TERRE HAUTE —
A blur of memories.
They’ll flicker fast and furious tonight, like a spinning Rolodex, when Peyton Manning runs onto the MetLife Stadium turf in Jersey City, as a Denver Bronco, playing for a Super Bowl ring against the Seattle Seahawks. Most Hauteans will experience flashbacks, too. That’s understandable. We watched Manning as an Indianapolis Colt during the team’s summer training camps at Rose-Hulman.
Those morning and afternoon practices in July and August amounted to the NFL Unplugged.
No dazzling graphics on a TV screen. No JB, Shannon, Dan, Boomer and Coach Cowher back in the studio. No melodramatic pregame interviews, cheerleaders or sideline reporters. No instant replays. No challenge flags. Just lots of repetition. Manning throwing the same 12-yard pass again and again to Marvin Harrison or Reggie Wayne, Marcus Pollard, Ken Dilger or Dallas Clark.
Edgerrin James (assuming he’d reported to camp already) juking through his blockers. Mike Vanderjagt flipping passes to Hunter Smith between kicks. Nervous rookies and free agents hustling through drills, hoping coaches notice.
Tony Dungy, chin in hand, studying the movements, talking in a classroom voice. Before that, Jim Mora looming behind the huddles, sedately, unless a foolish wide receiver made the mistake of sitting on his helmet during a less-than-stellar practice. (Trust me, the screeching words wideout Jerome Pathon heard from Coach Mora that day were not, “Playoffs? Playoffs?”)
Yes, those July and August days were as tedious as they were interesting. The heat felt as if the surface of the sun was near Seelyville. The humidity? Some people pay big bucks to sweat that much without moving.
And once or twice each summer, the gracious hosts at Rose would crank up the Cook Stadium lights, allowing the Colts to practice at night and thousands of eager fans to ring the field on the quiet, wooded campus. It was then, for a few brief moments, everyone in this secluded crowd — those of us who endured all the daily repetitions, and those for whom the evening workouts were a special treat — witnessed glimpses of the season ahead. Harrison would glide deep downfield, glance over his shoulder, reach up and clutch a line-drive spiral from Manning.
The quarterback, stern-faced one second and smiling the next, was the common denominator through those years when Terre Haute was the Colts’ summer home from 1999 to 2009 and the team won one Super Bowl and lost another. Coaches, running backs, receivers, linemen and defenders came and went. They’re all part of that scrambled-eggs pool of memories. For me, at least.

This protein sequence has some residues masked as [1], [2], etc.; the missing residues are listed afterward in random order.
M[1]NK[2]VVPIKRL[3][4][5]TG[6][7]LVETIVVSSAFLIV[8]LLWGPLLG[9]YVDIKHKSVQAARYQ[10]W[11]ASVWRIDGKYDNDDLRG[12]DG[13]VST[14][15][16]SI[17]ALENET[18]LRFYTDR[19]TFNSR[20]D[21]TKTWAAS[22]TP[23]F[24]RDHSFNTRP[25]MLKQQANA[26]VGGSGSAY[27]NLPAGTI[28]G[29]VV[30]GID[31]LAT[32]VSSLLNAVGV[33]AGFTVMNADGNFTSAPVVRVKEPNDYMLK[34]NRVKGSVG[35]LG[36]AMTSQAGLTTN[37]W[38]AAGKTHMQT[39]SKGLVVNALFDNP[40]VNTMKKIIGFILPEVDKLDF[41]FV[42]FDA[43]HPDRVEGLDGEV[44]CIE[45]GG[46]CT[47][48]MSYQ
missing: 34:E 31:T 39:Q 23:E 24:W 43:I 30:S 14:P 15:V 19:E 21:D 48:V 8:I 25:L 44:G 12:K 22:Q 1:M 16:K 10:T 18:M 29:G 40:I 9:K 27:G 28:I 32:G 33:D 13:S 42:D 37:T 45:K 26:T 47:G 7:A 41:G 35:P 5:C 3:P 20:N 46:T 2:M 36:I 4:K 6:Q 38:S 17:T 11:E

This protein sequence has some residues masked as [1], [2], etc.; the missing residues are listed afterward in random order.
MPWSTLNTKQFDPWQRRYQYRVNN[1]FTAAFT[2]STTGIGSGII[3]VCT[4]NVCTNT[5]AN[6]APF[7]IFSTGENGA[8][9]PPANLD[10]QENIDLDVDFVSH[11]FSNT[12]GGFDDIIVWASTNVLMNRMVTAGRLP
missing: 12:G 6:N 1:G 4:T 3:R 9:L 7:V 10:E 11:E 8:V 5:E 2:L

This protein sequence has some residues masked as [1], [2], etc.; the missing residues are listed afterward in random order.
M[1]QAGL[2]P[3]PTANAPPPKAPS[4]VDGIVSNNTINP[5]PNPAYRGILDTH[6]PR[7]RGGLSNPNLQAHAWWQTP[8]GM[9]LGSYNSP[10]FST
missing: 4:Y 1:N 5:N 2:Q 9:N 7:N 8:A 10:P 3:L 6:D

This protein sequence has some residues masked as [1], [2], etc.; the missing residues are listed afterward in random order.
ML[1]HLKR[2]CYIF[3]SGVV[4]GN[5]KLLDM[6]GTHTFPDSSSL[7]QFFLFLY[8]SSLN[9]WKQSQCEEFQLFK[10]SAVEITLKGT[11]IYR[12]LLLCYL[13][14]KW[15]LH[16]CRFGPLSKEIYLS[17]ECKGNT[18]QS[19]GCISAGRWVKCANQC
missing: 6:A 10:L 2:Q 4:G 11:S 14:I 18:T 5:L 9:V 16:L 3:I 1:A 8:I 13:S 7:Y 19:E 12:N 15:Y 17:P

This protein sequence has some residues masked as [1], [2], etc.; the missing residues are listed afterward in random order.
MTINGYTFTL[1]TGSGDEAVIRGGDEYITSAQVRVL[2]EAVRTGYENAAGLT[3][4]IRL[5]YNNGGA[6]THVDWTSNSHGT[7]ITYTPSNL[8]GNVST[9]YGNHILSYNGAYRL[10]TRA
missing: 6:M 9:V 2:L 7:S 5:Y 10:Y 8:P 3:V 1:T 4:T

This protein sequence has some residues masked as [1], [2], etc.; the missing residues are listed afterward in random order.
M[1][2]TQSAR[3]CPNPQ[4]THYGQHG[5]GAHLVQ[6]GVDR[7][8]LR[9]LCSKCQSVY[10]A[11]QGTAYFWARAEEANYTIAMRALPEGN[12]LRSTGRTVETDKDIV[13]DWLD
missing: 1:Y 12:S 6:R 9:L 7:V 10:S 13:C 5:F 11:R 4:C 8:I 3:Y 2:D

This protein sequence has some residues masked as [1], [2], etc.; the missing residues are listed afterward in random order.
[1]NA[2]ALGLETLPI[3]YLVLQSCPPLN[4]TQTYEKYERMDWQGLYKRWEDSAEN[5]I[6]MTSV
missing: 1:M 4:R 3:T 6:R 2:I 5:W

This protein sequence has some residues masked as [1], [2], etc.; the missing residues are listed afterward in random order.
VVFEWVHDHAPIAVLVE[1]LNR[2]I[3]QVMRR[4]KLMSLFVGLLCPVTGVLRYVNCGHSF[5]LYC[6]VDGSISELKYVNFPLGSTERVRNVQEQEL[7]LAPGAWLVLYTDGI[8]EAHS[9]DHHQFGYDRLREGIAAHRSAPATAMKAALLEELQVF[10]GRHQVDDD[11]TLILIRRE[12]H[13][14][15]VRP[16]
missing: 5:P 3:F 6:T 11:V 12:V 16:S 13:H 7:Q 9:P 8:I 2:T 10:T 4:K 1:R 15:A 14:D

In that setting, with all due respect to Manning’s remarkable playing legacy, he never seemed like the super-human being depicted on the CBS highlight clips and advertisements. The mind-boggling compensation he earned, at times, manifested itself in surreal ways. One afternoon in 2004, as I spoke with Manning in a somewhat rare one-on-one, post-practice interview on the Cook Stadium track, nearby an ESPN crew assembled a portable set on the field so Mike Ditka — Da Coach — could have an on-camera chat with Peyton. As we talked, Manning admitted his teammates ribbed him about his new $98-million contract.
“Everybody gives me a hard time about that,” he said, grinning. “If you get cold showers in the lockerroom, they say it’s my fault.”
Aside from those quirky instances, he just seemed like a gifted, hard-working football player preparing alongside lots of talented teammates.
In 92-degree temperatures, everybody gets gassed — Peyton, Marvin, the Colts PR staffers, the Rose groundskeeper, the sportswriters on the sidelines, and the guy with his grandkids in the bleachers. (The players more so than the rest of us, of course.) The only difference is, when practice ended, 350 men, women and children were standing in line, anxiously awaiting Manning’s autograph. He invariably obliged.
Through it all, Manning kept an incredible Ernie Banks “let’s-play-two” attitude about the rather mundane workouts in that outdoor sauna. The Colts needed those two-a-days, and so did he, Manning would say. They all perspired massively, but none more so than Manning.
Dungy once said of his quarterback with a Namath-caliber throwing arm and a Rose-Hulman-caliber IQ, “Peyton Manning has rare talent, but he chooses to push himself like he doesn’t.”
Any of us who watched all those 7-on-7 drills and pass-route repetitions summer after summer can’t be surprised that he’s recovered from four neck surgeries, turned a decent NFL team into a juggernaut and reached the Super Bowl for a third time. Along with his abilities, Manning simply kept showing up for work. Remember that tonight, Colts fans.
Mark Bennett can be reached at 812-231-4377 or email@example.com.